Original Research ARTICLE
Overcoming cabbage crossing incompatibility by the development and application of self-compatibility-QTL- specific markers and genome-wide background analysis
- 1Chinese Academy of Agricultural Sciences, China
Cabbage hybrids, which clearly present heterosis vigour, are widely used in agricultural production. CB201 and 96-100 are elite cabbage inbred lines; in this study, we crossed CB201 × 96-100, which yielded an excellent hybrid, 06-88. However, F1 seeds cannot be produced at the anthesis stage because the parents share the same S-haplotype (S57, class I). To overcome crossing incompatibility, we first introduced another highly self-compatible (SC) elite line, 87-534 (S5, class II), and performed whole-genome mapping of the quantitative trait loci (QTLs) governing self-compatibility using an F2 population derived from 87-534 × 96-100. Eight QTLs were detected, and high contribution rates (CRs) were observed for three QTLs: qSC7.2 (54.8%), qSC9.1 (14.1%) and qSC5.1 (11.2%). To overcome the crossing incompatibility, we performed rapid introgression of the self-compatibility trait from 87-534 to 96-100 using two self-compatibility-QTL-specific markers, BoID0709 and BoID0992, as well as 36 genome-wide markers that were evenly distributed along nine chromosomes for background analysis in recurrent back-crossing (BC). The transfer process showed that the proportion of recurrent parent genome (PRPG) in BC4F1 was greater than 94%, and the ratio of individual SC plants in BC4F1 reached 100%. The newly created line, which was designated SC96-100 and exhibited both agronomic traits that were similar to those of 96-100 and a compatibility index (CI) greater than 5.0, was successfully used in the production of the commercial hybrid 06-88. The study herein provides new insight into the genetic basis of self-compatibility in cabbage and facilitates cabbage breeding using SC lines in the male-sterile (MS) system.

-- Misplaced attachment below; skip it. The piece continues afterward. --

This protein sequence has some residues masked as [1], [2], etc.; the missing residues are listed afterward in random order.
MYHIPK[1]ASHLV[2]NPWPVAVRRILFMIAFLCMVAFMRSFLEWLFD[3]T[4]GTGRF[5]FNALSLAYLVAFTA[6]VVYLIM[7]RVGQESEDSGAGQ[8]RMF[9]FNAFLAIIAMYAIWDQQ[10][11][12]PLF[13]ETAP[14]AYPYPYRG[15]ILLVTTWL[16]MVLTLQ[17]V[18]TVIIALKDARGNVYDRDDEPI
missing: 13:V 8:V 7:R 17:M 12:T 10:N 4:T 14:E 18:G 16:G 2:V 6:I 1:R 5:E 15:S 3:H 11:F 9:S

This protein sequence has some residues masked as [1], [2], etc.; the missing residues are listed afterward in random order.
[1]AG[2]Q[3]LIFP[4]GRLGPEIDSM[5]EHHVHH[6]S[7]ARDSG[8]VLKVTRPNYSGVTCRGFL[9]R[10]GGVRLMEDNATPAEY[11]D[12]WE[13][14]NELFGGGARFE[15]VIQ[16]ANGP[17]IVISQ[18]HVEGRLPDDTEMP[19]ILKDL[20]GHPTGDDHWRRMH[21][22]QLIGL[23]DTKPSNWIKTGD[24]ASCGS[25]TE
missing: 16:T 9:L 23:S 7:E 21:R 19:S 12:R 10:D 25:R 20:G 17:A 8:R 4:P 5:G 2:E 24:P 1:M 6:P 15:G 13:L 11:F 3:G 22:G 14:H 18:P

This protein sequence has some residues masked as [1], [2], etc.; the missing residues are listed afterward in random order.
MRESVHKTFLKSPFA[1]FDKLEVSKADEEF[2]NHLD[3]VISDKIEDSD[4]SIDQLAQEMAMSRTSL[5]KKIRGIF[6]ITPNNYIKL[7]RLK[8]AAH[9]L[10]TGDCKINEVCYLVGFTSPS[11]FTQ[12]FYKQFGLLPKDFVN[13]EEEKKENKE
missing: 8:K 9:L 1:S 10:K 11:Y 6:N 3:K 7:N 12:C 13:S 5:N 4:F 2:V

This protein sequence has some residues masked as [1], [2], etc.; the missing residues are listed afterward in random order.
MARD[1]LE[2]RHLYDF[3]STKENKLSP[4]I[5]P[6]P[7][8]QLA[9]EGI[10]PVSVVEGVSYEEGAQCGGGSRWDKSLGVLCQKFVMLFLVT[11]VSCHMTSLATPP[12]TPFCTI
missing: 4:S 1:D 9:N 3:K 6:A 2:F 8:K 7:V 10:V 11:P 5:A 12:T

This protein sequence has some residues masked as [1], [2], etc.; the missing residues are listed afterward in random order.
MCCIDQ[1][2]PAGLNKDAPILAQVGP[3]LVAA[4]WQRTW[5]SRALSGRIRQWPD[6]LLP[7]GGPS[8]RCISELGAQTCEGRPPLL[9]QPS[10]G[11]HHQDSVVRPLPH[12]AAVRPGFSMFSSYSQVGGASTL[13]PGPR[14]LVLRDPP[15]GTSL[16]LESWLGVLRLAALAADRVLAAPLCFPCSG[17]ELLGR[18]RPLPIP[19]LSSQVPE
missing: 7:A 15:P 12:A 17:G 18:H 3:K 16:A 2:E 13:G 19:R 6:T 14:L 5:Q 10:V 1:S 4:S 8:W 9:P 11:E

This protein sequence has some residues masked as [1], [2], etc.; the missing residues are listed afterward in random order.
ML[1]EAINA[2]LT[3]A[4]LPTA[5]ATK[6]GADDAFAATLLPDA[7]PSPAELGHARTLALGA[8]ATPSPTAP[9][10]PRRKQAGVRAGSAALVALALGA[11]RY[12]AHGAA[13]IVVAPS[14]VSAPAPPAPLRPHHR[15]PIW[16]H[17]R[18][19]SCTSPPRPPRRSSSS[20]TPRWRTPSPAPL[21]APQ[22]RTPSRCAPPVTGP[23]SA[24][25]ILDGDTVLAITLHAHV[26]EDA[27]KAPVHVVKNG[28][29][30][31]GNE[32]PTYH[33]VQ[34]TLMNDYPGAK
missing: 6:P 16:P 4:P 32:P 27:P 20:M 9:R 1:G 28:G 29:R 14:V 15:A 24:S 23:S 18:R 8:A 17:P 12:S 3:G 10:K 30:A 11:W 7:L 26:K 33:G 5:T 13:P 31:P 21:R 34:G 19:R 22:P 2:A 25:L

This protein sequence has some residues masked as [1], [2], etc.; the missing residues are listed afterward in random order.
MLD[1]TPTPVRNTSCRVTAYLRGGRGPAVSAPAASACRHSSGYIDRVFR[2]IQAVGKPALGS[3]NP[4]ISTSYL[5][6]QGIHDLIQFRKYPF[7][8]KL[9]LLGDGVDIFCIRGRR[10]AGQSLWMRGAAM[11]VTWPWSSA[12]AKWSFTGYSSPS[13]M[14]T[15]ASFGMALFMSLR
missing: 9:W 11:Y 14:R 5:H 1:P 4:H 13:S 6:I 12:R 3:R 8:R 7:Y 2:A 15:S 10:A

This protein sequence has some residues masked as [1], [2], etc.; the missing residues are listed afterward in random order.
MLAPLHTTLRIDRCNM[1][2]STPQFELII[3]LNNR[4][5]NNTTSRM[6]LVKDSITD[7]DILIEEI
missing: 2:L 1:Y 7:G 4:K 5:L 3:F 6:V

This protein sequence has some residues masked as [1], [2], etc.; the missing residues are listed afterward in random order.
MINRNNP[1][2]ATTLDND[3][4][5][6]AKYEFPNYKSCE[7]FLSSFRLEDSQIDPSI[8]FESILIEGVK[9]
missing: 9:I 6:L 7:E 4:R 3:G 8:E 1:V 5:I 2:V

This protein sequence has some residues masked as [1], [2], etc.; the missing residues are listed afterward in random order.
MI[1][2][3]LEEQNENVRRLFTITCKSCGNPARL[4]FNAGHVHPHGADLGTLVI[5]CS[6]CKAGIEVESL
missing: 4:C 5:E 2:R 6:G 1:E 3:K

Keywords: Cabbage, Crossing incompatibility, Quantitative Trait Loci, genetic mapping, genomic background analysis
Received: 29 Aug 2018;
Accepted: 05 Feb 2019.
Edited by:Jianjun Chen, University of Florida, United States
Copyright: © 2019 Lv, Zhuang, xiao, han, hu, xue, fang, yang, zhang, liu, li and Wang. This is an open-access article distributed under the terms of the Creative Commons Attribution License (CC BY). The use, distribution or reproduction in other forums is permitted, provided the original author(s) and the copyright owner(s) are credited and that the original publication in this journal is cited, in accordance with accepted academic practice. No use, distribution or reproduction is permitted which does not comply with these terms.
PhD. Honghao Lv, Chinese Academy of Agricultural Sciences, Beijing, China, firstname.lastname@example.org
Dr. Mu Zhuang, Chinese Academy of Agricultural Sciences, Beijing, China, email@example.com